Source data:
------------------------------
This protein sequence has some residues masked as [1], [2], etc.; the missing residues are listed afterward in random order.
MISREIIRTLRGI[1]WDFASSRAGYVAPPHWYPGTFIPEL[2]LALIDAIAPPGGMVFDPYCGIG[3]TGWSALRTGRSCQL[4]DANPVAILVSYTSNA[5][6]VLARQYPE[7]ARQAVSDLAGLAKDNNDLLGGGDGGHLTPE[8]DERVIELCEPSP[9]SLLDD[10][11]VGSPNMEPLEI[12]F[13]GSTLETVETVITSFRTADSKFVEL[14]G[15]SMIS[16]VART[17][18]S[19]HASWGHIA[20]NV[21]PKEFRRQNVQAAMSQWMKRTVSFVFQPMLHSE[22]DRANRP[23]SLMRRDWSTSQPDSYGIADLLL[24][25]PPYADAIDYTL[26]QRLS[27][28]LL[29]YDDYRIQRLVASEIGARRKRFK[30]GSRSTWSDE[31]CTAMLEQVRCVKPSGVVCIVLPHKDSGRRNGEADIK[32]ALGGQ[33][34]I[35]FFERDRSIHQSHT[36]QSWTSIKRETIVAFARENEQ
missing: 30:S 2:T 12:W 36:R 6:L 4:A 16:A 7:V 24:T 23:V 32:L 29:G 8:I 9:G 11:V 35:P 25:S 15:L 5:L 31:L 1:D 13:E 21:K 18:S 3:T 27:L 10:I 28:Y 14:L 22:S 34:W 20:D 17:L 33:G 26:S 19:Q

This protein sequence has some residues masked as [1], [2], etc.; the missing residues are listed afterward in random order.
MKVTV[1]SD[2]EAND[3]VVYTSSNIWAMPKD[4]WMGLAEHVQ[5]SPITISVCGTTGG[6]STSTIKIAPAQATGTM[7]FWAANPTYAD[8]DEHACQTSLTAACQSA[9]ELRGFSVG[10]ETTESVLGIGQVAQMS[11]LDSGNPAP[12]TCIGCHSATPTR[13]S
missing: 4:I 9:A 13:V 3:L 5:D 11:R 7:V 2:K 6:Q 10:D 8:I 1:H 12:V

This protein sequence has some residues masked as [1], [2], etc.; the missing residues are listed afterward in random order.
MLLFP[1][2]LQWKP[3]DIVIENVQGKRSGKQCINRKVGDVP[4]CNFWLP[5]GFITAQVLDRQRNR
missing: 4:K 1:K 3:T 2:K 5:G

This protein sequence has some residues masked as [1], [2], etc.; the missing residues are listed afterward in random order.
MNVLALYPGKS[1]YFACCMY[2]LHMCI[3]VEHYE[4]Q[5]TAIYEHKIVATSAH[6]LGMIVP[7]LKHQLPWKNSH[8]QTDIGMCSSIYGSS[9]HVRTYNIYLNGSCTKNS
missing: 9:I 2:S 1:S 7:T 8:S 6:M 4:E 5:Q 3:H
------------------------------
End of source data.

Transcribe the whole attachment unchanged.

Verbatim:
This protein sequence has some residues masked as [1], [2], etc.; the missing residues are listed afterward in random order.
MISREIIRTLRGI[1]WDFASSRAGYVAPPHWYPGTFIPEL[2]LALIDAIAPPGGMVFDPYCGIG[3]TGWSALRTGRSCQL[4]DANPVAILVSYTSNA[5][6]VLARQYPE[7]ARQAVSDLAGLAKDNNDLLGGGDGGHLTPE[8]DERVIELCEPSP[9]SLLDD[10][11]VGSPNMEPLEI[12]F[13]GSTLETVETVITSFRTADSKFVEL[14]G[15]SMIS[16]VART[17][18]S[19]HASWGHIA[20]NV[21]PKEFRRQNVQAAMSQWMKRTVSFVFQPMLHSE[22]DRANRP[23]SLMRRDWSTSQPDSYGIADLLL[24][25]PPYADAIDYTL[26]QRLS[27][28]LL[29]YDDYRIQRLVASEIGARRKRFK[30]GSRSTWSDE[31]CTAMLEQVRCVKPSGVVCIVLPHKDSGRRNGEADIK[32]ALGGQ[33][34]I[35]FFERDRSIHQSHT[36]QSWTSIKRETIVAFARENEQ
missing: 30:S 2:T 12:W 36:R 6:L 4:A 16:A 7:V 24:T 23:V 32:L 29:G 8:I 9:G 11:V 35:P 25:S 15:L 5:L 31:L 1:D 13:E 21:K 18:S 3:T 27:L 10:I 28:Y 14:L 22:S 34:W 20:D 17:L 33:G 26:S 19:Q

This protein sequence has some residues masked as [1], [2], etc.; the missing residues are listed afterward in random order.
MKVTV[1]SD[2]EAND[3]VVYTSSNIWAMPKD[4]WMGLAEHVQ[5]SPITISVCGTTGG[6]STSTIKIAPAQATGTM[7]FWAANPTYAD[8]DEHACQTSLTAACQSA[9]ELRGFSVG[10]ETTESVLGIGQVAQMS[11]LDSGNPAP[12]TCIGCHSATPTR[13]S
missing: 4:I 9:A 13:V 3:L 5:D 11:R 7:V 2:K 6:Q 10:D 8:I 1:H 12:V

This protein sequence has some residues masked as [1], [2], etc.; the missing residues are listed afterward in random order.
MLLFP[1][2]LQWKP[3]DIVIENVQGKRSGKQCINRKVGDVP[4]CNFWLP[5]GFITAQVLDRQRNR
missing: 4:K 1:K 3:T 2:K 5:G

This protein sequence has some residues masked as [1], [2], etc.; the missing residues are listed afterward in random order.
MNVLALYPGKS[1]YFACCMY[2]LHMCI[3]VEHYE[4]Q[5]TAIYEHKIVATSAH[6]LGMIVP[7]LKHQLPWKNSH[8]QTDIGMCSSIYGSS[9]HVRTYNIYLNGSCTKNS
missing: 9:I 2:S 1:S 7:T 8:S 6:M 4:E 5:Q 3:H